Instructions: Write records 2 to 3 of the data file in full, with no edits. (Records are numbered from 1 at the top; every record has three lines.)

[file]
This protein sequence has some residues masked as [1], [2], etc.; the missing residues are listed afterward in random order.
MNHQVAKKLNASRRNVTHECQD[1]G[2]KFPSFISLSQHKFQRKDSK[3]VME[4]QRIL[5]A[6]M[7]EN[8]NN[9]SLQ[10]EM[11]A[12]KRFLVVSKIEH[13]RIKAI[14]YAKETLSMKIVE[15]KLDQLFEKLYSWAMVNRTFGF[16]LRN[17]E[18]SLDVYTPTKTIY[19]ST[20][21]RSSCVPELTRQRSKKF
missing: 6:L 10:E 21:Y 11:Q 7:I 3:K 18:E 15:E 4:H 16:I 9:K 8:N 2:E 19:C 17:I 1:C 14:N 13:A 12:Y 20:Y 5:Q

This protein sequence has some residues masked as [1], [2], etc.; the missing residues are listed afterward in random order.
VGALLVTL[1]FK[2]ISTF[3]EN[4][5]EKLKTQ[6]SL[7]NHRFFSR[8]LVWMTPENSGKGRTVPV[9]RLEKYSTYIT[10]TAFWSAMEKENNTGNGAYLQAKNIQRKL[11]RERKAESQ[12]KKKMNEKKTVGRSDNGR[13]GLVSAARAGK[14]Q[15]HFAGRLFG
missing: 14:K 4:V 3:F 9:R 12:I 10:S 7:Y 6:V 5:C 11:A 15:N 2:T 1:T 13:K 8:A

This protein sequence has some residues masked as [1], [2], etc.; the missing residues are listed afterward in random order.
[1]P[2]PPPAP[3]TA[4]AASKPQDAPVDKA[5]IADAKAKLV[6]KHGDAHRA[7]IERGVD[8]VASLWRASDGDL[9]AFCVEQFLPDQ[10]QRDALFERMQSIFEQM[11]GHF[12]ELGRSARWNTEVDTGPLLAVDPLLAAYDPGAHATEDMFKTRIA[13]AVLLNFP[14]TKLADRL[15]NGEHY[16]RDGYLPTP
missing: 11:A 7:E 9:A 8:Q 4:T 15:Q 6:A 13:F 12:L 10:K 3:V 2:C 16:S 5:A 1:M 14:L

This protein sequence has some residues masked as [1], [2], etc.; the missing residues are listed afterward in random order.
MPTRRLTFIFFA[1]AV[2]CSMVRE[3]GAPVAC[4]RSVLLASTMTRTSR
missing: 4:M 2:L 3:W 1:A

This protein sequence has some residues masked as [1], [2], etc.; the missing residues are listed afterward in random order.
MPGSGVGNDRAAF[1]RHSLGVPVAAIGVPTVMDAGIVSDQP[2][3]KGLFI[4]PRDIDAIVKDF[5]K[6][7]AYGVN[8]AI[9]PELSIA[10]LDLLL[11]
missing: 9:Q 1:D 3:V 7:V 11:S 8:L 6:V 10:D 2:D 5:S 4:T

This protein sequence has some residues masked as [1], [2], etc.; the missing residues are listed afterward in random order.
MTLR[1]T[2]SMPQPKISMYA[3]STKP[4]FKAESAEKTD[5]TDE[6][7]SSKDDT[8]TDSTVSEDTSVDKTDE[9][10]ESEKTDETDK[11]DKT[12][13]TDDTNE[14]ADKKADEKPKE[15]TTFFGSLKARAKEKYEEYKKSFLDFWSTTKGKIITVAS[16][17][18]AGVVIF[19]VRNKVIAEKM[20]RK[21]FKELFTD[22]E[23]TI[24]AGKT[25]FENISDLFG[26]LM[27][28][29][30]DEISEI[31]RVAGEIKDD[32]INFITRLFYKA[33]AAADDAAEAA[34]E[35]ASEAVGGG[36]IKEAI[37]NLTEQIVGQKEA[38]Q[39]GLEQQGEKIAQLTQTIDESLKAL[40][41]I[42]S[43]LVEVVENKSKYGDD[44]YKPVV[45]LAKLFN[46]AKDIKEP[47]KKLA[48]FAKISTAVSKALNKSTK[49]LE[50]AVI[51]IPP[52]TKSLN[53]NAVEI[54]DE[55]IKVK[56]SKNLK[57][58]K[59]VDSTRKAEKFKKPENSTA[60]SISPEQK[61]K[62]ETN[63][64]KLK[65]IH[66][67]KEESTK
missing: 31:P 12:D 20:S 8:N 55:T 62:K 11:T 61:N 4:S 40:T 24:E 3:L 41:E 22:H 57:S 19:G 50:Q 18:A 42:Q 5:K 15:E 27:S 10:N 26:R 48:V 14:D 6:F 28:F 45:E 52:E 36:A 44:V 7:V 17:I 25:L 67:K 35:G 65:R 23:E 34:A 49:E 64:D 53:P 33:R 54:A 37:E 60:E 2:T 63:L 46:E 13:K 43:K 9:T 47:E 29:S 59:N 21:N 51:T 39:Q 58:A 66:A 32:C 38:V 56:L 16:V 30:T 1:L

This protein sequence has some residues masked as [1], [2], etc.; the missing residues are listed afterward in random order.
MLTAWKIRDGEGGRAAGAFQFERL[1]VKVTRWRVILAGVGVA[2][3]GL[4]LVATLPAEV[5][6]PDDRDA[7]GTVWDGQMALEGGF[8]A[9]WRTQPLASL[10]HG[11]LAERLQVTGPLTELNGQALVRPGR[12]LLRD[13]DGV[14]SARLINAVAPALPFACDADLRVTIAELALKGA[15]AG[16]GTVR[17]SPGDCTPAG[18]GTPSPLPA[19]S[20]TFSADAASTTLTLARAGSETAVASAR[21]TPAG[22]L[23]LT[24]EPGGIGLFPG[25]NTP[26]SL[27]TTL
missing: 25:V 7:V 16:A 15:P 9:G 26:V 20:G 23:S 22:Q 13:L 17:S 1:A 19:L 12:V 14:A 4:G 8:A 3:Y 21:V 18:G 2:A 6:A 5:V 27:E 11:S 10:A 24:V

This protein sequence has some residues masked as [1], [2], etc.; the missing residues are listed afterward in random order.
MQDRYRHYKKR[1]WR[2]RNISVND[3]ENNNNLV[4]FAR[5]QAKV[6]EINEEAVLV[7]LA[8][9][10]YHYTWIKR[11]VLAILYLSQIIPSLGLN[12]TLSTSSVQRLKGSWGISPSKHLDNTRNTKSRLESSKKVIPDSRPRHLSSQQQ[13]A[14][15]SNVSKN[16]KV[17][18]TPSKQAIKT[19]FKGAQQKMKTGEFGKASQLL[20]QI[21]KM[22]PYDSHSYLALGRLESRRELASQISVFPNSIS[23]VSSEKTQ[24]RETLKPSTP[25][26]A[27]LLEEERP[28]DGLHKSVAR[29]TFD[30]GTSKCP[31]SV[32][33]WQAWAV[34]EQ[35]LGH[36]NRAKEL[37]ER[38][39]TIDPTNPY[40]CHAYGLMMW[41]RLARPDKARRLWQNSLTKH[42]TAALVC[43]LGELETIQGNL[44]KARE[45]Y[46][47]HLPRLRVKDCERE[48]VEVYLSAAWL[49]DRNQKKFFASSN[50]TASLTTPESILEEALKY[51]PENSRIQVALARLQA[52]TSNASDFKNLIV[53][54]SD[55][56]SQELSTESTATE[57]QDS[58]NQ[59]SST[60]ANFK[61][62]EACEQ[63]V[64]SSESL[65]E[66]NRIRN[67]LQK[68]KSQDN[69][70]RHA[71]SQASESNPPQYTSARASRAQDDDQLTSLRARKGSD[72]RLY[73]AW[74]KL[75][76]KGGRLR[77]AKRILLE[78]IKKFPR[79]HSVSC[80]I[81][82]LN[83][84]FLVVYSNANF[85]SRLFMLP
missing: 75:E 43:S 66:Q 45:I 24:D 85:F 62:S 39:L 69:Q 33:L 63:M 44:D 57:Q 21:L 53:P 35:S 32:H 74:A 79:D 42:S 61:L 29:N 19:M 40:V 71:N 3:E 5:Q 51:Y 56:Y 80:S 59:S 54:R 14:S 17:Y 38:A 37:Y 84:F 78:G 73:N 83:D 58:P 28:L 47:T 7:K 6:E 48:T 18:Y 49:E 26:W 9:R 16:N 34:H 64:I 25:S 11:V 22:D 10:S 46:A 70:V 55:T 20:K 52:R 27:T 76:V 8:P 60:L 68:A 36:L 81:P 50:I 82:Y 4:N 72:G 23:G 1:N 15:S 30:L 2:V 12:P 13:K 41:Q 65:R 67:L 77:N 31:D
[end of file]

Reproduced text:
This protein sequence has some residues masked as [1], [2], etc.; the missing residues are listed afterward in random order.
VGALLVTL[1]FK[2]ISTF[3]EN[4][5]EKLKTQ[6]SL[7]NHRFFSR[8]LVWMTPENSGKGRTVPV[9]RLEKYSTYIT[10]TAFWSAMEKENNTGNGAYLQAKNIQRKL[11]RERKAESQ[12]KKKMNEKKTVGRSDNGR[13]GLVSAARAGK[14]Q[15]HFAGRLFG
missing: 14:K 4:V 3:F 9:R 12:I 10:S 7:Y 6:V 5:C 11:A 15:N 2:T 1:T 13:K 8:A

This protein sequence has some residues masked as [1], [2], etc.; the missing residues are listed afterward in random order.
[1]P[2]PPPAP[3]TA[4]AASKPQDAPVDKA[5]IADAKAKLV[6]KHGDAHRA[7]IERGVD[8]VASLWRASDGDL[9]AFCVEQFLPDQ[10]QRDALFERMQSIFEQM[11]GHF[12]ELGRSARWNTEVDTGPLLAVDPLLAAYDPGAHATEDMFKTRIA[13]AVLLNFP[14]TKLADRL[15]NGEHY[16]RDGYLPTP
missing: 11:A 7:E 9:A 8:Q 4:T 15:Q 6:A 13:F 12:L 10:K 3:V 2:C 16:S 5:A 1:M 14:L